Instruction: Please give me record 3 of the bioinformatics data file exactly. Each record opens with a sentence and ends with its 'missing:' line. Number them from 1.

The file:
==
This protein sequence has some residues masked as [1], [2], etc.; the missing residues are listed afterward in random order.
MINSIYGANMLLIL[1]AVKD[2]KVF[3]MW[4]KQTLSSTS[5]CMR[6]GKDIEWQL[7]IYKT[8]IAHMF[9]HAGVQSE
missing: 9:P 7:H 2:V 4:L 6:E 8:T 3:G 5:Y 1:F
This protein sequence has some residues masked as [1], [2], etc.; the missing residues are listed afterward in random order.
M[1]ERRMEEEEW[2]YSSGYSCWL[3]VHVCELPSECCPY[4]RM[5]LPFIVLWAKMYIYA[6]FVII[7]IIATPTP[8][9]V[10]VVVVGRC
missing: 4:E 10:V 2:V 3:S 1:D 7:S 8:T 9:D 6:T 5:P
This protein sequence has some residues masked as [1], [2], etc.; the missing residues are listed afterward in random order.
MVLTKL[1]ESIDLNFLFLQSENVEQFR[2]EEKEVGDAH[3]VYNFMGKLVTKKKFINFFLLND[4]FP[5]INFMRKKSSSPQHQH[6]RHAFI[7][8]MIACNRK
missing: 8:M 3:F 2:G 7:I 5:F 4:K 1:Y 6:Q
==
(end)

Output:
This protein sequence has some residues masked as [1], [2], etc.; the missing residues are listed afterward in random order.
MVLTKL[1]ESIDLNFLFLQSENVEQFR[2]EEKEVGDAH[3]VYNFMGKLVTKKKFINFFLLND[4]FP[5]INFMRKKSSSPQHQH[6]RHAFI[7][8]MIACNRK
missing: 8:M 3:F 2:G 7:I 5:F 4:K 1:Y 6:Q